Love your PhD #PhDates

#PhDate logoDo (did/would) you love your PhD? Last week a number of Edinburgh Napier University PhD students celebrated Valentine’s Day by explaining why they are passionate about their doctoral research. Amongst them was one of the students that I supervise: John Mowbray.

John is conducting ESRC-funded research that explores the networking behaviours of young job seekers from an information behaviour perspective. He is one of two students in my research group whose work is co-sponsored by Skills Development Scotland. (The other is Lyndsey Jenkins.)

See the #PhDate post on the Edinburgh Napier web pages to read about:

  • John’s passion for Information Science research;
  • How the strong external reputation of Edinburgh Napier’s Centre for Social Informatics and his director of studies attracted John to apply to Napier to undertake a PhD;
  • John’s desire for the findings of his thesis (due to be submitted later this year) to make an impact.

John has also written a short review about taking part in the #PhDates campaign on his own web site.

John Mowbray

John Mowbray

Applications invited for ESRC Scottish Graduate School of Social Science Doctoral Training Partnership studentship competition 2017

Esrc_logoThe Science, Technology, Innovation, Information and Communication Studies pathway of the ESRC Scottish Graduate School of Social Science Doctoral Training Partnership (SGSSS-DTP) is currently inviting applications for this year’s studentship competition.

Academic staff at each of the pathway member institutions – including those within my group at Edinburgh Napier University – would be pleased to hear from eligible candidates who would like to apply for a PhD place under this scheme. Continue reading

Generation X, personal reputation, and social media: new publication in Information Research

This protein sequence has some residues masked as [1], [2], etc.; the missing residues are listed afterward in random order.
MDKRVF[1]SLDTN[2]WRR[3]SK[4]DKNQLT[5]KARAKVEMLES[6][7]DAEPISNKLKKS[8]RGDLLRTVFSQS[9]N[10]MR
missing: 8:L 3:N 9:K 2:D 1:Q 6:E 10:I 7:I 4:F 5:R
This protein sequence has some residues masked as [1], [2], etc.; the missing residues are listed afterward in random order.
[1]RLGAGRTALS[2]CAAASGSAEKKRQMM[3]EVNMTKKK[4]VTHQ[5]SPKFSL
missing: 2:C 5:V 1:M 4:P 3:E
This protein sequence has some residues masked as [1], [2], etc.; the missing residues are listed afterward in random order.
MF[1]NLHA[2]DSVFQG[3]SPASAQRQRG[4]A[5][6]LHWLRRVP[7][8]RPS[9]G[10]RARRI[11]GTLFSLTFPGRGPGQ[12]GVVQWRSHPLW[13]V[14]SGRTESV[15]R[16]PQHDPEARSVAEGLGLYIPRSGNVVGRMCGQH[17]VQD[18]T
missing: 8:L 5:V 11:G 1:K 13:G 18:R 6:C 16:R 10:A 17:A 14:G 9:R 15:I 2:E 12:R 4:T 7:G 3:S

Information Research header

Managing and evaluating personal reputations on the basis of information shared on social media: a Generation X perspective‘ has been published this week in Information Research. I co-authored this paper with Centre for Social Informatics PhD student Frances Ryan, and colleagues Peter Cruickshank and Alistair Lawson. Continue reading

Information Literacy for Democratic Engagement: project update #IL-DEM

Information Literacy group logoThe Centre for Social Informatics is currently undertaking a project entitled Information Literacy for Democratic Engagement (IL-DEM).  Supported by a grant from the CILIP Information Literacy Group, our work investigates levels of digital and information literacy within Scotland’s Community Council system.

Specifically Peter Cruickshank, Dr Bruce Ryan and I are exploring how community councillors develop the skills required to inform and engage with the citizens that they represent, and how libraries support this work. In doing so we’re extending two established research streams within the Centre for Social Informatics: Cruickshank and Ryan’s work on digital engagement in local democracy (such as our DigiCC workshops), and mine with Christine Irving on information literacy and life-long learning. This work also builds upon our group’s track record in library and information science research. Continue reading

Call for submissions to #eblip9, Philadelphia, USA, June 2017

EBLIP9 logoThe call for paper and poster proposals for the 9th International Evidence Based Library and Information Practice (EBLIP9) conference is now live.The conference takes between June 18th and 21st 2017 in Philadelphia, USA.

Submissions are invited on the broad conference theme of ’embedding and embracing evidence’. 300 word abstracts are invited for two types of contribution: (1) full papers (to be delivered in a 30 minute slot at the conference); and (2) posters. Those whose work is accepted for a paper presentation will also be encouraged to submit a full paper to the journal Evidence Based Library and Information Practice following the conference. Continue reading

Congratulations Lyndsey Jenkins: co-author of best paper at #I3E2016

Lyndsey Jenkins

Lyndsey Jenkins

Many congratulations to Centre for Social Informatics PhD student Lyndsey Jenkins on winning a ‘best paper’ award with co-authors Ruoyun Lin and Debora Jeske at the 15th IFIP Conference on e-Business, e-Services and e-Society last week.

The winning paper is entitled ‘Influences and benefits of role models on social media’. On the basis of their empirical work, the authors argue that having a role model is associated with greater perceived support for one’s career aspirations, and access to information. In addition, those who have role models online report that their online profiles give more realistic self-presentations of their values and priorities. These individuals also have higher expectations of reciprocity in online environments. Continue reading

iDocQ Information Science doctoral colloquium 2016 #idocq2016: a review

iDocQ 2016 – the sixth annual Information Science doctoral colloquium – took place on Thursday 23rd June at Strathclyde University in Glasgow. Twenty-eight delegates from Scottish and English universities enjoyed a varied programme on the day. This included: Continue reading